Blogging as Creating Safe Spaces

TW for mentions of misogynistic and rape-apologetic comments not published on this blog, just to be safe.

 

Over the last couple of weeks I’ve had quite a few very negative and misogynistic comments in response to my writing, and it’s gotten me a bit down. I’m very busy lately; end of semester assignments, (one after the other) at uni, trying to organise moving house in the holidays, rushing to the library every time I need to use the internet because it’s taken three weeks for our new connection to be hooked up. Seeing comments waiting to be approved that make me squirm hasn’t been helping at all.

I’ve had several people asking me why I don’t trust people to realise that a joke with a sexist slur isn’t to be taken seriously in the real world, because obviously no one thinks that way. (Look around. People do.) I’ve had someone tell me that my saying “making sexist jokes is wrong” is the same as censorship in a dictatorship. In response to this post on sexual harassment, I’ve had someone send a long and detailed email asking “are you really so afraid that you can’t just deal with it yourself?” and saying “but I’ve been seduced by women who weren’t interested in me to start with” (ergo, your logic is faulty). Last week a comment on this post said that the rape survivors he knows are turned on by rape scenes on TV, so I shouldn’t make a fuss, and that there are enough instances where rape is ok to desensitise you to those scenes anyway.

Ever since I’ve started blogging I’ve been unsure of how to deal with these sorts of comments. They take me aback because I don’t expect to find them on my blog. I honestly don’t know why people expressing these opinions (especially the last few) even find my posts.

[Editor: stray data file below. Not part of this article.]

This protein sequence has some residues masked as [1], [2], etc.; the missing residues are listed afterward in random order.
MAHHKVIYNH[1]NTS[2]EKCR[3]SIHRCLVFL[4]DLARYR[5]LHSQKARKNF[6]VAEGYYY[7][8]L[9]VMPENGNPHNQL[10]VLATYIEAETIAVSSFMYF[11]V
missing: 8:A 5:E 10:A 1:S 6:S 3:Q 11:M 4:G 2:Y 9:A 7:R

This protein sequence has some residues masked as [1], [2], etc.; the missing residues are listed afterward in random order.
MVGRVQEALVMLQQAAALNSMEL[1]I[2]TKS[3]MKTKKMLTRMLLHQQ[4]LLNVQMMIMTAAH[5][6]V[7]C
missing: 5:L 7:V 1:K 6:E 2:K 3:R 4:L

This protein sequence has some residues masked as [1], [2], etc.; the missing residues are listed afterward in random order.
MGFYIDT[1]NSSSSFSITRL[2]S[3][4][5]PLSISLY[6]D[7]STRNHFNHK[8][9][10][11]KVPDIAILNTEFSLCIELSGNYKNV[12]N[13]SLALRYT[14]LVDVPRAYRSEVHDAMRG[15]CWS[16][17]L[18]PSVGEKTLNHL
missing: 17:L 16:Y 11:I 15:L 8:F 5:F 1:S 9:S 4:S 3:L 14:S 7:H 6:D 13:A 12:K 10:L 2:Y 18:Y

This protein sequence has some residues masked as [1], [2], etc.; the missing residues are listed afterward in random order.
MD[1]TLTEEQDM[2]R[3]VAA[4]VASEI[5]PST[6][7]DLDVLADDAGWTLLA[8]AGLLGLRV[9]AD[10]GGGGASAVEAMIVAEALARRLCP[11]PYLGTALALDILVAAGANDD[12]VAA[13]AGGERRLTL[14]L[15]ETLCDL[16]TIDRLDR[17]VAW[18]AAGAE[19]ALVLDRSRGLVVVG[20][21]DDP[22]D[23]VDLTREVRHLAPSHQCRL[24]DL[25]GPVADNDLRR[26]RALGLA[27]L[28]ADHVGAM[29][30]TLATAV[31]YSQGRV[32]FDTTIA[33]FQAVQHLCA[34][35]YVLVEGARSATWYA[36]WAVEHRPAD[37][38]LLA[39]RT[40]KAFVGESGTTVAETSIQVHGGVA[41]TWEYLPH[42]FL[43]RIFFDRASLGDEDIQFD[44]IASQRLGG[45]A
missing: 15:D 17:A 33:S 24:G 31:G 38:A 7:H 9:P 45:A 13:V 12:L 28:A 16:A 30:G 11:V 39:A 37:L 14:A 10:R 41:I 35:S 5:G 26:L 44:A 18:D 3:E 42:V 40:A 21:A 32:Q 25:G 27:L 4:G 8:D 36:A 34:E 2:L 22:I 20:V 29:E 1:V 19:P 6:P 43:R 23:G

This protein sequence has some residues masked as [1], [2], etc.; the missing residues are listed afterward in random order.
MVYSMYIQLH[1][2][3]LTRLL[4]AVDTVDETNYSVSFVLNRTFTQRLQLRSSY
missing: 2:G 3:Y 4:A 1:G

The question is: do I approve those comments in order to spend time and energy explaining the way I see the world to them in the hopes of educating them? Or do I decline to publish them, feel guilty for a while that I haven’t even tried to change their opinions, and then move on?

I’ve been reading some posts at Hoyden about Town on comment moderation and policies of declining to public unacceptable content, and it’s helped to think about what I want to do about this in the future. Obviously this is my private part of the internet, and I have the right to publish what I want to publish and get rid of things I find offensive or not useful. But I’ve also been thinking about other people visiting my blog, and my responsibility to them.

My readers, however few,  have the right to know that this is a feminist space, one that should be a safe space for explorations and diverse aspects of feminism and all its intersectionalities. It is a place for discussion and arguments of a respectful and feminist nature. If you don’t consider yourself a feminist, or have issues with the very basis of what I write about, then this is not a space for you, and I will not allow you do derail my arguments, challenge my fundamental beliefs or post misogynistic or otherwise unacceptable comments. Because in doing so, you are making this space uncomfortable and unsafe for women (and feminist-allied men) who may find my blog and feel welcome here. I deal with enough sexism and slut shaming and rape apologism (and racism and homophobia and fat shaming and and and…) out in the world. We all do. The least I can do is make this space safe from all that.